Demetrious Johnson ladies and gentlemen, king of the flyweight jungle.

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Jake Collier Re-Signs with the UFC

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UFC light heavyweight, Jake Collier (11-4, 3-3 UFC) , took to twitter yesterday, announcing a four fight contract renewal with the promotion.

The Missouri-born, Collier, amassed a 7-1 professional record fighting exclusively in his home state. Following his next fight, a 1st round submission victory over Gabriel Checco in the RFA promotion, Collier signed with the UFC.

Originally, Collier signed as a middleweight. His promotional debut took place in December of 2014 at, UFC Fight Night 58. A bout which he lost to Vitor Miranda via TKO (Head kick and punches) with only one second remaining in the opening round.

In 2017, “The Prototype”, moved to the light heavyweight division. The move came after a three-year stint at middleweight that saw him go 2-2. Losing to the likes of Dongi Yang, while defeating Ricardo Abreu. His final fight at the lower weight earned him a performance of the night bonus in his, UFC Fight Night 88, TKO win over Alberto Uda.

Upon moving to light heavyweight, Collier has the same .500 win percentage with a record of 1-1. His debut at the weight originally scheduled him against John Stansbury. Unfortunately, Collier withdrew from the card due to injury. Devin Clark replaced him on, The Ultimate Fighter Finale: 24, and defeated John Stansbury by unanimous decision. Clark then fought Collier next, defeating him by unanimous decision. “The Prototype”s most recent bout, a victory over Marcel Fortuna in November at, UFC Fight Night 120.

According to, UFC.com, Collier is booked to fight UFC-newcomer, Marcin Prachnio at, UFC on Fox 28, in Orlando, Florida. The only bout booked to the February 24th card, of next year.

Prachnio, holds a record of 13-2, with 10 knockouts. He most recently fought for the Asian-based promotion, One Championship. The Karate practitioner comes to the UFC on an eight fight win streak, the previous four in One Championship. At twenty-nine, Prachnio is another, in his prime, European light heavyweight signed to the UFC this year (Volkan Oezdemir being the other).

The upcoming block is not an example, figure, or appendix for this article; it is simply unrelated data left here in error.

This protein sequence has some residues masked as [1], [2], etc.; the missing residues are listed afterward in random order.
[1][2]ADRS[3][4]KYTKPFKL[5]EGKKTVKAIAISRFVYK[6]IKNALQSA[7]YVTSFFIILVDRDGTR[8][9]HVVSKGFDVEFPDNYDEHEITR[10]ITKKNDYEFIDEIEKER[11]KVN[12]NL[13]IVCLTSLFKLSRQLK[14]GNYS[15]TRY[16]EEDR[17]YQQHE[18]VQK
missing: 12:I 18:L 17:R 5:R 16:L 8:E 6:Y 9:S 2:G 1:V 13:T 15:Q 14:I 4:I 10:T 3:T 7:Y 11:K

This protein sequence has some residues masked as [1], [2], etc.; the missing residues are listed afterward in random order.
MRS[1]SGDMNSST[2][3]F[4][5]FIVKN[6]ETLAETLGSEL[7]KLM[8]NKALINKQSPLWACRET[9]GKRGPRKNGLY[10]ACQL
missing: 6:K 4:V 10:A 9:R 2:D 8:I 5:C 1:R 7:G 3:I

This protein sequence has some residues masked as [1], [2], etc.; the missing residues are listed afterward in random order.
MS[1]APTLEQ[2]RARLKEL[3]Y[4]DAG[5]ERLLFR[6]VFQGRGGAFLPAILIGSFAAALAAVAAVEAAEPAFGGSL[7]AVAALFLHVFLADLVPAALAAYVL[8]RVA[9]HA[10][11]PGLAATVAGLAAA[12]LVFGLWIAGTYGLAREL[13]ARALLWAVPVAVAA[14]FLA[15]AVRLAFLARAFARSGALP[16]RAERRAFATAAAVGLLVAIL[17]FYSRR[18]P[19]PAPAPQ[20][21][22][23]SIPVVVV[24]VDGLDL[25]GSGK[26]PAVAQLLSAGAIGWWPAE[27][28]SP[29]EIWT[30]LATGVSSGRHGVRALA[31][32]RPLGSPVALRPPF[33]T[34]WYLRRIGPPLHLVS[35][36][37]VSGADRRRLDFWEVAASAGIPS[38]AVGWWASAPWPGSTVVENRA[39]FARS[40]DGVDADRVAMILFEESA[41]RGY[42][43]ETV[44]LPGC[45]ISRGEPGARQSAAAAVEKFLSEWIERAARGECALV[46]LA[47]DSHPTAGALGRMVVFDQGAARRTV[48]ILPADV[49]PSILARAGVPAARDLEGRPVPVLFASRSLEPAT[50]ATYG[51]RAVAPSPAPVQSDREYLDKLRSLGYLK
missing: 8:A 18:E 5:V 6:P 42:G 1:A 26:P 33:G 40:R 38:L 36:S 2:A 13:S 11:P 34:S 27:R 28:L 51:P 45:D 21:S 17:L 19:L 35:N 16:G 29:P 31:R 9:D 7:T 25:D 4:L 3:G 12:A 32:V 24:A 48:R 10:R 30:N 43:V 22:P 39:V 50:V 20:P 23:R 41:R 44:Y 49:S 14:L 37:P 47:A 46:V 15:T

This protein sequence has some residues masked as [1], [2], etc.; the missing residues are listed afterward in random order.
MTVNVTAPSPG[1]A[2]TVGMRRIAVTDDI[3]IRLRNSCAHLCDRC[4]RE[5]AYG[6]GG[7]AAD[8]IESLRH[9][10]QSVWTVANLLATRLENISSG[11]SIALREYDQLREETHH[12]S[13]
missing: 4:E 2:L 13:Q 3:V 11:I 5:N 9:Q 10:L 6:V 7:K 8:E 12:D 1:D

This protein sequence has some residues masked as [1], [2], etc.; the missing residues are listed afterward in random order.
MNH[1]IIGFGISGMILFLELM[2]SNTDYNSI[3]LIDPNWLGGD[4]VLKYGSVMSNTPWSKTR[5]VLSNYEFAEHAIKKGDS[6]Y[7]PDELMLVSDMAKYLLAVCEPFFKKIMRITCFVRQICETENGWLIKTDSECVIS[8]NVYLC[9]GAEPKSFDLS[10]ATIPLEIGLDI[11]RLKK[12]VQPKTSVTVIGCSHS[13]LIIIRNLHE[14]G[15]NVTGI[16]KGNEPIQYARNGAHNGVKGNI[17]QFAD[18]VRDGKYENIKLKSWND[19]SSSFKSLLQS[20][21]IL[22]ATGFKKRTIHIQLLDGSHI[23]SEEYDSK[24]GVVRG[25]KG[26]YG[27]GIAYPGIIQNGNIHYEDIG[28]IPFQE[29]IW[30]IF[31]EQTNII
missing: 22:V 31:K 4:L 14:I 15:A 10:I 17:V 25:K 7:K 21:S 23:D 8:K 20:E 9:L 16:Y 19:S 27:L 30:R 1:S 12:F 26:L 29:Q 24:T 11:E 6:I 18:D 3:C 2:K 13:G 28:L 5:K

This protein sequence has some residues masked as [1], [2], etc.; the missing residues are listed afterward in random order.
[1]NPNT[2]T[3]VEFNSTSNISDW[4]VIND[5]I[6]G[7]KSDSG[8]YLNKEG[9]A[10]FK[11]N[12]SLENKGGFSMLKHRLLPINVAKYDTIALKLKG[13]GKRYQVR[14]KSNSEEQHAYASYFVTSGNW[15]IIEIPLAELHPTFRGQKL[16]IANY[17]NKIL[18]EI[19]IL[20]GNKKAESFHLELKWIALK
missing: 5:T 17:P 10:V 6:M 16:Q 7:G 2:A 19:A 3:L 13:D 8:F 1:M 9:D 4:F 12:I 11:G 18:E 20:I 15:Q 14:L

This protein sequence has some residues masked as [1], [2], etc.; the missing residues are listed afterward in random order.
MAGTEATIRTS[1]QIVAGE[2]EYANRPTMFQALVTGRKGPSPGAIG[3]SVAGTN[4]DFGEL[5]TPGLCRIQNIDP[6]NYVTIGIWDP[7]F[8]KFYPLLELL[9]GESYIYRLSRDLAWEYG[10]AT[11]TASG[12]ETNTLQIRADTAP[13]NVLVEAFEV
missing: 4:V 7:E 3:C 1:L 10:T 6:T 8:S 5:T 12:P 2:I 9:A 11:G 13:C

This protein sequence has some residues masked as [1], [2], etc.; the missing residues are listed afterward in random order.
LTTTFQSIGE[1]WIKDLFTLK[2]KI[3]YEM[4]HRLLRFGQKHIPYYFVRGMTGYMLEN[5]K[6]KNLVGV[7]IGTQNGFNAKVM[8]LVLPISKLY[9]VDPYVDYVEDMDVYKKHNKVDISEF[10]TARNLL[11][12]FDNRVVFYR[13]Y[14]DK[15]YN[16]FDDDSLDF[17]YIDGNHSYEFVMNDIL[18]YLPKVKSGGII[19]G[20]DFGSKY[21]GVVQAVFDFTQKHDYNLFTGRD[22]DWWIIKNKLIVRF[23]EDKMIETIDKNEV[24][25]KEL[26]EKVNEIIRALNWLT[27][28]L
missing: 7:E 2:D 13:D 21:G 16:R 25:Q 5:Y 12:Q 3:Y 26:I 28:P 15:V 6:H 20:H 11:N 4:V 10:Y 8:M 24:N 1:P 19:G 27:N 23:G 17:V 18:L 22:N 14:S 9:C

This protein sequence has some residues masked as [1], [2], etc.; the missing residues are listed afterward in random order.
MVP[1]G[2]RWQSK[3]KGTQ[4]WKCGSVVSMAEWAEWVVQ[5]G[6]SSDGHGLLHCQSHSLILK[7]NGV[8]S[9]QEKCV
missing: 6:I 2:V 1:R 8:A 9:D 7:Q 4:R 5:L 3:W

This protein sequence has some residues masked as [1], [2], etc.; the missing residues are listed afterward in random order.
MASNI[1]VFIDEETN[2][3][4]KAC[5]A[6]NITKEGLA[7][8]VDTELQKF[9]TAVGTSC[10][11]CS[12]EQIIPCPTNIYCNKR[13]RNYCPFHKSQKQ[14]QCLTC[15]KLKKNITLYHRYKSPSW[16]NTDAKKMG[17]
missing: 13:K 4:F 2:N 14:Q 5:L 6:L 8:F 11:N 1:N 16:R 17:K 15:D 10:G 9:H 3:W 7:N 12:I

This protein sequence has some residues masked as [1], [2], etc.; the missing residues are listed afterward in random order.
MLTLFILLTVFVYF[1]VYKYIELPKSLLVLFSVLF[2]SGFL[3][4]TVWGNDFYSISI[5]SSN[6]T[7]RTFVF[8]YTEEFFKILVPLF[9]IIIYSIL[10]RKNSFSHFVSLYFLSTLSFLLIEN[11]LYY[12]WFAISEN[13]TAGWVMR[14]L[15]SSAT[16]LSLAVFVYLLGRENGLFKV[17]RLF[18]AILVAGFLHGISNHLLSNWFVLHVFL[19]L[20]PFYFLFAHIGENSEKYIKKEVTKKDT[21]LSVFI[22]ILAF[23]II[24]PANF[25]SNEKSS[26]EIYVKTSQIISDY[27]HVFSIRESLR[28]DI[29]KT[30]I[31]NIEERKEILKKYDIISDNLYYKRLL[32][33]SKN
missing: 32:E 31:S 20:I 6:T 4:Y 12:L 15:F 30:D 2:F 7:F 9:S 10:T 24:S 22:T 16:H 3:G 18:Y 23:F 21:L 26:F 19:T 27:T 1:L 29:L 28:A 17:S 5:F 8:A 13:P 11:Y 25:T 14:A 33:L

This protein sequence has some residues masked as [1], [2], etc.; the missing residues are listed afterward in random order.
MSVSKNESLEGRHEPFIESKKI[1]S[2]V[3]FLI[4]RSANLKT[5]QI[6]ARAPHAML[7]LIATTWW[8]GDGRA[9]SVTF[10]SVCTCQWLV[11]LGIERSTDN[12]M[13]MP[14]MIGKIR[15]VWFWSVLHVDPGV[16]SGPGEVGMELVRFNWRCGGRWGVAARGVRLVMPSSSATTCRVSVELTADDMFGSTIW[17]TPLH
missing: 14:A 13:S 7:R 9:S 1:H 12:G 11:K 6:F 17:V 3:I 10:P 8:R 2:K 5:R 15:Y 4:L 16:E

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FURY FC 17 Preview: UFC Veteran Roger Narvaez Set to Fight For Gold

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Deep in the Hill Country of Texas, there is a storm of MMA action brewing on the horizon in the historic city of San Antonio.

In 1836 the most iconic siege ever to take place in the American West was waged between Santa Anna’s Mexican forces and a small band of Texans fighting for their independence at the Battle of the Alamo. On June 10th that tradition of never backing down continues as Fury Fighting Championships 17 takes place at the Shrine Auditorium with a card that was originally slated to have 20 bouts of MMA action. At the top of the bill, there will be a familiar face as former UFC fighter, Roger “The Silverback” Narvaez, looks to capture his first championship in the sport when he faces Antonio “Doomsday” Jones for the vacant middleweight title. The event will also feature a hot prospect, a kickboxing champion, and a grudge match.

Fury FC 17 will be broadcast live on FloCombat.com.

While the 33-year-old Narvaez (8-2 MMA, 1-2 UFC) has already realized his ultimate goal of getting to the highest level of MMA, fighting for a title has always eluded him. The 6’3″ fighter nicknamed “The Silverback” due to his abnormal 79.5″ wingspan, or monkey arms as he calls them was twice scheduled to fight for the Legacy Fighting Championship Middleweight Title against then champion Bubba Bush who now fights in the UFC. An injury caused the first fight to be canceled. Then a call up to the UFC to fight an unknown opponent on short notice put an end to plans for the another scheduled title fight.

Theodorou vs. Narvaez at UFC 185 (photo: Matthew Wells – MMA Latest)

 

To Roger, the secret to grabbing the attention of the world’s biggest MMA promotion is fighting for several different promotions. He fought for six different organizations winning all of his fights before getting a call from the UFC’s former matchmaker Joe Silva to ask if he was ready to make the move. Narvaez feels that fighting for multiple shows tells the UFC that a fighter is ready to fight whoever and whenever. His first fight for the promotion was a loss to Patrick Cummins at UFC Fight Night 42 in Albuquerque where he fought at an altitude of over 5300 feet sea level, something he says will not do again unless he is training at altitude. To put it bluntly, he plainly states “the altitude in Albuquerque sucks.” After a win against Luke Barnett, he faced Elias Theodorou. In that fight, he broke his arm before ultimately losing, and was then cut by the UFC.